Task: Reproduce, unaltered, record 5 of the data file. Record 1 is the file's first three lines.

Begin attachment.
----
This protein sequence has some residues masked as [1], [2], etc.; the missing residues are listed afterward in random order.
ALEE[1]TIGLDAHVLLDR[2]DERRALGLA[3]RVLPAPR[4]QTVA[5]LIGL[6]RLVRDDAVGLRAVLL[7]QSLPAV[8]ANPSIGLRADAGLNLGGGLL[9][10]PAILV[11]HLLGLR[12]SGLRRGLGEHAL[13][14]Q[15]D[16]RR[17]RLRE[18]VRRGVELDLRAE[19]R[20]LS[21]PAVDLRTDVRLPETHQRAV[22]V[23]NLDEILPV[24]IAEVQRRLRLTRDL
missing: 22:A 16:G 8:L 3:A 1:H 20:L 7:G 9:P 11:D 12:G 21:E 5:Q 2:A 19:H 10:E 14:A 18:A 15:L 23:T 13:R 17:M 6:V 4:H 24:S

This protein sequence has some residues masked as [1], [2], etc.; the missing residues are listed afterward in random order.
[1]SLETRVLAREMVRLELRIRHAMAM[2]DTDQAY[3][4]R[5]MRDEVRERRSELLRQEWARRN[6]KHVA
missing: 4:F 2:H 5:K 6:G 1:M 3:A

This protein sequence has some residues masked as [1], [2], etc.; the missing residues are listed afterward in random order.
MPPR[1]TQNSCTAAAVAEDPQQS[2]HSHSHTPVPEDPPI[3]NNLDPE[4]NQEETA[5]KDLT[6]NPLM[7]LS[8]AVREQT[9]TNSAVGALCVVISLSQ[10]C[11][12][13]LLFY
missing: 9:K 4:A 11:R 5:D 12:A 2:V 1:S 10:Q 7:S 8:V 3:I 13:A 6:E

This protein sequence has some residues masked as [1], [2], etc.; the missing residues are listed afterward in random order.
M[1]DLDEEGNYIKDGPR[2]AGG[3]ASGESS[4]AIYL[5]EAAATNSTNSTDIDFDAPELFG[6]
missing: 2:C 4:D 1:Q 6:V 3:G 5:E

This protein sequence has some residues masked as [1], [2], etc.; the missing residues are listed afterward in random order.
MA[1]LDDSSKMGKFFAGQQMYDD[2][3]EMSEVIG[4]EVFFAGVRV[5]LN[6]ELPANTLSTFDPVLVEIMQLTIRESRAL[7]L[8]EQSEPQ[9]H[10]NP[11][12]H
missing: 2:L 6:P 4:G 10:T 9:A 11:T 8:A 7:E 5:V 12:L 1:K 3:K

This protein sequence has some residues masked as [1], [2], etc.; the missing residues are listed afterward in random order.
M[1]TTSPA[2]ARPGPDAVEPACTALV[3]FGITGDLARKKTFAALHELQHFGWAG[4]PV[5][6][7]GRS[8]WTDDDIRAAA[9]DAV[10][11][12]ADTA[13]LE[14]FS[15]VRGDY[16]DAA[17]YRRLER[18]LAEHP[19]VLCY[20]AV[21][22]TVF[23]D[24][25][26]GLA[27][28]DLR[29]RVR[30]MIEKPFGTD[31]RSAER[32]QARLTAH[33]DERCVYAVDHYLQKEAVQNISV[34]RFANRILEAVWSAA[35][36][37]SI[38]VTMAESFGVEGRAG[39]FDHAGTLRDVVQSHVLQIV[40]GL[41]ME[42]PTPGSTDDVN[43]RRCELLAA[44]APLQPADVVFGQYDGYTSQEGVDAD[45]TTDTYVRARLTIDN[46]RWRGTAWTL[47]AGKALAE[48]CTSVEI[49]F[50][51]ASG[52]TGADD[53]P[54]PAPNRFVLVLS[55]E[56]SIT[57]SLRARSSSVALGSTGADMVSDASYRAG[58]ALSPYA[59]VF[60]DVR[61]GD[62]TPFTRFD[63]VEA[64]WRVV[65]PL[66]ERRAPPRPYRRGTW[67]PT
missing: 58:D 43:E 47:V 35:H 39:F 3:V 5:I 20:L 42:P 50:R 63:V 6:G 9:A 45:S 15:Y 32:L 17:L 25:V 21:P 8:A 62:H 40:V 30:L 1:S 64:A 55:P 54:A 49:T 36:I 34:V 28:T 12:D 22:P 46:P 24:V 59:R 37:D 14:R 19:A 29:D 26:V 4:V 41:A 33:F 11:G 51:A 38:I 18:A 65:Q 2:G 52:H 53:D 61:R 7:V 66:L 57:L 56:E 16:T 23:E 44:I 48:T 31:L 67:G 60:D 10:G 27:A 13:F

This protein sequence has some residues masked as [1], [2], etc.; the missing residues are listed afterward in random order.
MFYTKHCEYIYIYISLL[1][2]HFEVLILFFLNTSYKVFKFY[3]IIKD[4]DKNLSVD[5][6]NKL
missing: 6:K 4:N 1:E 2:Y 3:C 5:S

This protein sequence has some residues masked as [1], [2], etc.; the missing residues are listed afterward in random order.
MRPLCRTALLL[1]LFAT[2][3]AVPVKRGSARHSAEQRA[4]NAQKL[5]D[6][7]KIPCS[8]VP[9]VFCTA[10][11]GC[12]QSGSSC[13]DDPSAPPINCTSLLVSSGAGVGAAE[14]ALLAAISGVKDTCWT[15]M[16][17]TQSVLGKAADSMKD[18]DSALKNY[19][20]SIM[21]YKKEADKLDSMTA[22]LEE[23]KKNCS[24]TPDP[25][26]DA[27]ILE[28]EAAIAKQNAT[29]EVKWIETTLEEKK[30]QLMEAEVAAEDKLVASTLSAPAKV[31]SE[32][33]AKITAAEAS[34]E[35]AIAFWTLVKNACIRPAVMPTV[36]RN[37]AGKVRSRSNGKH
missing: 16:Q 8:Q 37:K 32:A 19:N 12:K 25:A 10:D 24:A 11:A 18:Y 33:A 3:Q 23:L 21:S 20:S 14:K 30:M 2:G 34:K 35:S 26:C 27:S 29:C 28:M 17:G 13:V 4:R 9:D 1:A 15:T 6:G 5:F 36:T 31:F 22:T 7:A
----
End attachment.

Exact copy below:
This protein sequence has some residues masked as [1], [2], etc.; the missing residues are listed afterward in random order.
MA[1]LDDSSKMGKFFAGQQMYDD[2][3]EMSEVIG[4]EVFFAGVRV[5]LN[6]ELPANTLSTFDPVLVEIMQLTIRESRAL[7]L[8]EQSEPQ[9]H[10]NP[11][12]H
missing: 2:L 6:P 4:G 10:T 9:A 11:T 8:A 7:E 5:V 12:L 1:K 3:K